Biomass Poised to Leap Economic, Political, Regulatory Hurdles

By Rona Johnson | November 23, 2010

This issue of Biomass Power & Thermal is about financing and building the biomass industry, which is a monumental task given the state of the economy, the current political situation and the regulatory environment.

Although the economy may be coming around, banks still seem reluctant to put their money to work, and I’m sure private investors are wondering which way the political winds are going to blow now that the Republicans have taken over the House of Representatives.

I believe that no matter who is in the majority position in the House, lawmakers in general will support biomass energy because it is a sure-fire way to create jobs in this country, which is what the people who voted for them will be expecting from them in 2011. Government support should loosen investors’ purse strings.

Then there are the regulatory issues. Biomass Power & Thermal editors interviewed bankers, private investors and construction companies to gauge their attitude toward the industry today and looking ahead to 2011. As we had anticipated, they all agreed that the most pressing issues we face currently are regulatory in nature, including the Industrial Biomass Maximum Achievable Control Technology rule and the Greenhouse Gas Tailoring Rule.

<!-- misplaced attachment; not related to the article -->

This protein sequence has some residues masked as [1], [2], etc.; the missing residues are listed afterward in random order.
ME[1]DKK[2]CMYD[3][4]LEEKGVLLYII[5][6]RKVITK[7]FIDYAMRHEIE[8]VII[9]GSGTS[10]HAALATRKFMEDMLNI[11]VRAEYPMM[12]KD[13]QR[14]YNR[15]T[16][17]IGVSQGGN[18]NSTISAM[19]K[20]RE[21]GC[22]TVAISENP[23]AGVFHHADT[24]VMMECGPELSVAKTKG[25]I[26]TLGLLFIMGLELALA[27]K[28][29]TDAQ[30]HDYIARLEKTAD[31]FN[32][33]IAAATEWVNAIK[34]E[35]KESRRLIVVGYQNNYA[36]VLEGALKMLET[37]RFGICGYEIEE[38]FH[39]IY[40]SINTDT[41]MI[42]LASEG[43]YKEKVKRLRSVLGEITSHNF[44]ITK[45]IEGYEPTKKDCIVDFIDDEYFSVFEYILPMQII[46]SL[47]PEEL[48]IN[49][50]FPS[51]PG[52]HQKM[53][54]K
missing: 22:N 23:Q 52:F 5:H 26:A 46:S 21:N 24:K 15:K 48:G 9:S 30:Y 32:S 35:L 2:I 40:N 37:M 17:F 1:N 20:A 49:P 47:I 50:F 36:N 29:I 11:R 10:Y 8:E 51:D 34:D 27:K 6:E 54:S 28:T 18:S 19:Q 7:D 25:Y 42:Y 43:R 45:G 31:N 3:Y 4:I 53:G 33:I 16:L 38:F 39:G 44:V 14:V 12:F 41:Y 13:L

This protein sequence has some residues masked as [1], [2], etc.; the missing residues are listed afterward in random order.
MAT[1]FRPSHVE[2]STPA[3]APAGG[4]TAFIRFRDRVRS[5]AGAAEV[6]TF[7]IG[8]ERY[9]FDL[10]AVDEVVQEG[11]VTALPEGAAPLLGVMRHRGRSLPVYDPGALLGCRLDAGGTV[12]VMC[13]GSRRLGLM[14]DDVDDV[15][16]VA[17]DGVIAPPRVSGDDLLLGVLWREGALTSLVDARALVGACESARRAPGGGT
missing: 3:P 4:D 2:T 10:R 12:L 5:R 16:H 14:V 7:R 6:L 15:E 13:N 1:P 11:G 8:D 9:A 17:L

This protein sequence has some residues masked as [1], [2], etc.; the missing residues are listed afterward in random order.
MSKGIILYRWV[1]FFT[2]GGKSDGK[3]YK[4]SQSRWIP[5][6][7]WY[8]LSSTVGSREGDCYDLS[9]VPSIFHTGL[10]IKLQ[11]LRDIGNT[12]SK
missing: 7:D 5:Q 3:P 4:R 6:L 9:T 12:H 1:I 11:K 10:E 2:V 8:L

These issues came up not only in our features but also in nearly every presentation and conversation at the Southeast Biomass Conference & Expo in November in Atlanta. The idea that woody biomass would not be considered carbon neutral in the U.S. is absurd especially when you look to the rest of the world where it is being embraced as a prime renewable energy source. As David Tenny, president and CEO of the National Alliance of Forest Owners, continues to stress, the U.S. forested area has been steadily maintained for the past 100 years while the use of wood for the housing, paper and energy industry has grown. To read more about the conference, see the “Biomass Industry Convenes in Biomass Central” feature starting on page 40.

Despite the regulatory cloud, the experts we talked to for this issue and attendees at the conference were enthusiastic about the biomass industry and the potential economic opportunities that it offers. From the burgeoning biomass power industry in the European Union, which is turning to North America to supply biomass pellets, to the return of the Biomass Crop Assistance Program, to the companies that are developing biomass energy crops and the technologies to more efficiently convert biomass into power, fuel and chemicals, there are many reasons to be bullish.

It is my fervent hope that the regulatory issues will be settled in favor of the biomass industry, and that we will have more important things to discuss when we meet at the Pacific West Biomass Conference & Trade Show, which will be held Jan. 10-12 in Seattle.